If you have two women in your life, keep them apart.
I should know. Disaster struck me recently. Ever since then, I have treated businesswoman and fellow senator Mary White with a grudging respect. Mary is a formidable female, especially when she is scorned.
Last week when I returned to Leinster House after a holiday with Ruth Buchanan, the first lady in my life, I was greeted by the robust, but likeable, lady of Lir Chocolates fame. The second lady was brandishing a letter she had written to the media about the follies of Aer Lingus and its boss, Dermot Mannion, in ending the Shannon-Heathrow slots.
Mannion was in her sites. I felt a sudden surge of pity for Mrs Ann Mannion, Dermot’s wife. Ann may be about to receive the attentions of Senator White.
What an odd suggestion you may think. Well, there is a precedent: about a year ago when Lady Mary had made some soft sounds about Gerry Adams in the Seanad chamber, I shot to my feet and expressed the hope that Fianna Fáil would not nominate Mary for the Dublin South-East Dail seat. Five days later she was beaten for the nomination.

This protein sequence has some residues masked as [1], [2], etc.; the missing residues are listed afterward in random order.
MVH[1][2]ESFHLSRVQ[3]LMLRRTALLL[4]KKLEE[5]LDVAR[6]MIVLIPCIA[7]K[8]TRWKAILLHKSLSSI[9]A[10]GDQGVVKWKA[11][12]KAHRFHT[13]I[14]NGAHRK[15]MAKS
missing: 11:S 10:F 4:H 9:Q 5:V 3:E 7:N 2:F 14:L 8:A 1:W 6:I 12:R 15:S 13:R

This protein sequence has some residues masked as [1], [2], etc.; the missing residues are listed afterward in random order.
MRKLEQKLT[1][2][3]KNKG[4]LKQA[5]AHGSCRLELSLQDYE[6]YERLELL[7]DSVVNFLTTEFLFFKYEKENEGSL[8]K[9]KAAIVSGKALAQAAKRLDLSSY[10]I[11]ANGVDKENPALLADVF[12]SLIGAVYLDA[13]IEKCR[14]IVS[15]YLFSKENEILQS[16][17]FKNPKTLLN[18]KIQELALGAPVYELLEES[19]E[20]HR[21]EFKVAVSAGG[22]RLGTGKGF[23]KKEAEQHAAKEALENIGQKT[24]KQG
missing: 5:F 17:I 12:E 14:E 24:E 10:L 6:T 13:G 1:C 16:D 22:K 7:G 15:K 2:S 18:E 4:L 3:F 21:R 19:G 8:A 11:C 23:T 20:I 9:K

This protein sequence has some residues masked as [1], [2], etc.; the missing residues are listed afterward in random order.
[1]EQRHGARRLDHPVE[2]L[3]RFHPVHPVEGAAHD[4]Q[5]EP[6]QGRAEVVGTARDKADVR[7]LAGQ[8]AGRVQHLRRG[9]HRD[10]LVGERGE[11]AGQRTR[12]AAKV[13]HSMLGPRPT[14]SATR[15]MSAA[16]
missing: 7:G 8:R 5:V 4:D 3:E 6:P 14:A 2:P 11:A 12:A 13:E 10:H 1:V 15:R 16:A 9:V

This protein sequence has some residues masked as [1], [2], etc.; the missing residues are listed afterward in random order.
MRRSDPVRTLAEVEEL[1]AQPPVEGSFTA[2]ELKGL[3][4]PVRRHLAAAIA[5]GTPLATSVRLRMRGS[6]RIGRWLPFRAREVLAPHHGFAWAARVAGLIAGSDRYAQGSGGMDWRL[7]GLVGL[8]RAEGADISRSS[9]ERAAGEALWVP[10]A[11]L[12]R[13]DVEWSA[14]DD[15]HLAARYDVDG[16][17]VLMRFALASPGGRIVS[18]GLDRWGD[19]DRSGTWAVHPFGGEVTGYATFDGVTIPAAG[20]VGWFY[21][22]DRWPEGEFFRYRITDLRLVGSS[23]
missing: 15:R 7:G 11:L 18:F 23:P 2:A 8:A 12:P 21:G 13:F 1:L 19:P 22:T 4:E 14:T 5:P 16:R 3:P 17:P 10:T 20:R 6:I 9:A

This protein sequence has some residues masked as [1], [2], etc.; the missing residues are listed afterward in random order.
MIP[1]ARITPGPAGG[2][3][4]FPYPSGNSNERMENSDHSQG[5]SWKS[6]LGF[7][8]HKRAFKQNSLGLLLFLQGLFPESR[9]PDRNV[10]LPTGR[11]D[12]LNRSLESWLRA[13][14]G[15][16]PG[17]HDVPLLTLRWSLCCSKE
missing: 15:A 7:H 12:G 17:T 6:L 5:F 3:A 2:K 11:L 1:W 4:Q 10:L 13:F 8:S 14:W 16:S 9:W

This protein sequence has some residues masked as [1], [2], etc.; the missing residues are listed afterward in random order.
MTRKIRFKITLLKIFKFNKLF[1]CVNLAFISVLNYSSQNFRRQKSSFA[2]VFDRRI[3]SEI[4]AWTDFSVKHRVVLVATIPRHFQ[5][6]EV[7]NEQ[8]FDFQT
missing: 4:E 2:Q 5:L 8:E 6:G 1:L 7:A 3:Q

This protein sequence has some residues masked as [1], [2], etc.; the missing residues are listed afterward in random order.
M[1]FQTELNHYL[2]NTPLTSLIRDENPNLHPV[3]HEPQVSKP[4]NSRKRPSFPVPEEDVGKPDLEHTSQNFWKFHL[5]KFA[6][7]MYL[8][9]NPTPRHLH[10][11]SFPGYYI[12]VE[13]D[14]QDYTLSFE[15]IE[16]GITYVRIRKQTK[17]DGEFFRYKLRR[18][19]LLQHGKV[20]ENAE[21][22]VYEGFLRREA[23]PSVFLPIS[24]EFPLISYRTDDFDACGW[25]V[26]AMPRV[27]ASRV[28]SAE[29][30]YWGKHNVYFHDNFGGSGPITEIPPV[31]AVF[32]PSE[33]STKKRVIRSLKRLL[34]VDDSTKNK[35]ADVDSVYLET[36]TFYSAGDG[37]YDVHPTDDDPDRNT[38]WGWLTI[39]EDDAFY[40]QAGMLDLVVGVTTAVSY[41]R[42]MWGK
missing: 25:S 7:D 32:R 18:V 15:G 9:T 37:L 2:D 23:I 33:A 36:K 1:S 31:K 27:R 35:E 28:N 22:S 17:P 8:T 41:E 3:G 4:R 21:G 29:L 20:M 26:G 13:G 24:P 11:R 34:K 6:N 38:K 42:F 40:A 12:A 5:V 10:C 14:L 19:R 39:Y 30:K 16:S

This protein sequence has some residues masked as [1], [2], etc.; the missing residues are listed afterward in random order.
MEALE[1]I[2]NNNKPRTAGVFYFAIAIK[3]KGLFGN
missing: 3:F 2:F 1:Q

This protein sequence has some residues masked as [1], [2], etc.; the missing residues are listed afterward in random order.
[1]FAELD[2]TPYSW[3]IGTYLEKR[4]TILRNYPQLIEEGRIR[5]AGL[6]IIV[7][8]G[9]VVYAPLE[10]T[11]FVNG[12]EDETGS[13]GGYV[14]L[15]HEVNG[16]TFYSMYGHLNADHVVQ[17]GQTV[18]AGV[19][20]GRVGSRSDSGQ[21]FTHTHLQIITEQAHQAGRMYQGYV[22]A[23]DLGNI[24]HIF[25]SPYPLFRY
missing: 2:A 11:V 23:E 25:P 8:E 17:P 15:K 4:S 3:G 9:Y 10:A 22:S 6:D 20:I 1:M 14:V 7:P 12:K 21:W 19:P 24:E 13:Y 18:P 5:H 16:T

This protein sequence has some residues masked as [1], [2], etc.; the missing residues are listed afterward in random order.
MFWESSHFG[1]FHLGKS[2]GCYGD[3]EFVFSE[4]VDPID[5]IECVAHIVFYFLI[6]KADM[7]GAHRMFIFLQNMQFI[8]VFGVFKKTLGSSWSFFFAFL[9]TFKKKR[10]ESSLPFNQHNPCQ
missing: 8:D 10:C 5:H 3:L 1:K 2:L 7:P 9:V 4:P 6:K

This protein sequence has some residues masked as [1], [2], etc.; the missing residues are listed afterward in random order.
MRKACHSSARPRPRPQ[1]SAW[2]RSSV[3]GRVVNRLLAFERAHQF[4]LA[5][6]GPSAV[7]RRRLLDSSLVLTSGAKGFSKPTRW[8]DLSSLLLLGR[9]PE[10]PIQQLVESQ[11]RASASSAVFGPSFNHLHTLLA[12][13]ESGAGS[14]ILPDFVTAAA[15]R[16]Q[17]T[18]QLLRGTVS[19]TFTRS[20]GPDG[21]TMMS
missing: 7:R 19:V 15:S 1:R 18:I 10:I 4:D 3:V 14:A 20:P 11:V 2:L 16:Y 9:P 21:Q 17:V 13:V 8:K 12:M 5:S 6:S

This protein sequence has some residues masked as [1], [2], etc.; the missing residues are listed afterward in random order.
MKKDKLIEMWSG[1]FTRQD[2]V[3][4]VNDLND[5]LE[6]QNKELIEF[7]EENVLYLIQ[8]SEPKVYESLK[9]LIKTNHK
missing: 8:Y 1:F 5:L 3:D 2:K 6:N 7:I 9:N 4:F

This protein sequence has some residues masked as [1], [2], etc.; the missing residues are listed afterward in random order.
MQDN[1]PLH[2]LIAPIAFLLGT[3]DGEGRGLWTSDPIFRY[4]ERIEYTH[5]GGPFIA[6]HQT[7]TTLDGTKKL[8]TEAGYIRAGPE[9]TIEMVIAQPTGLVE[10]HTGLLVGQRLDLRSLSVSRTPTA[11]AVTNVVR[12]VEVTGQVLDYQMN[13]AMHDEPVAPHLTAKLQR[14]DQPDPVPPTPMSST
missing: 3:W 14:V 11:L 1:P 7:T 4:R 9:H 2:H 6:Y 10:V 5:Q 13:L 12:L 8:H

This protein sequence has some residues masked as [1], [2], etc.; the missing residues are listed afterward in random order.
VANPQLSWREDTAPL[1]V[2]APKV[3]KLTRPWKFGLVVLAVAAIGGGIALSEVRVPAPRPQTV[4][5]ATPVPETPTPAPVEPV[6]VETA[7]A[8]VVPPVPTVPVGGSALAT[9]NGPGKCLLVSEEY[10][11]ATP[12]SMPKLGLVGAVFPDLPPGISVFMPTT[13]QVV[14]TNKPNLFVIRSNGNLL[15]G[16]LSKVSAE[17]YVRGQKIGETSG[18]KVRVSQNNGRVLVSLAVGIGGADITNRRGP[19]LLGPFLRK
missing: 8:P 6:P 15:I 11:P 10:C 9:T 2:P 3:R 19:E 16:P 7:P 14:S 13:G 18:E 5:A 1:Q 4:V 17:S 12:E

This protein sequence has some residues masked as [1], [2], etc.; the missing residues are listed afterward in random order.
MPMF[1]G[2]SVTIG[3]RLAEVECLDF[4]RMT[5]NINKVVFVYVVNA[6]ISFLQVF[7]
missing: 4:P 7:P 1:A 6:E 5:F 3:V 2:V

The following day I met Mary in the Leinster House Library. She was spitting blood. My presence prompted chocolate to come steaming out of her ears. I feared she would implode. I shuddered with fear as she filleted me for depriving her of the nomination for the Dáil. It was apparently all my fault.
I fled for the exit, but not before she had landed the cruellest blow of all: “And how Ruth Buchanan, that lovely RTE wife of yours, puts up with you no one can imagine, wait until I talk to her.”
Eyeing an escape route, I facetiously suggested that she ring the first lady in my life, even volunteering the Playback programme presenter’s private number in RTÉ.
And then I ran.
That evening Ruth Buchanan told me of an irate, female senator who had phoned to sympathise with her on her marital life sentence.
Mary had apparently noted the number, rang Ruth – whom she had never met – and denounced me as an unchivalrous cad. Ruth rose to the occasion, demanding equal sympathy for what she herself had been forced to suffer for years. The two lethal ladies (previously unacquainted) indulged themselves in a good old bitch about a common thorn in their sides. As Albert Reynolds would say: “That’s women for you.”
So this weekend Ann Mannion should leave her telephone off the hook. Mary White is on the warpath.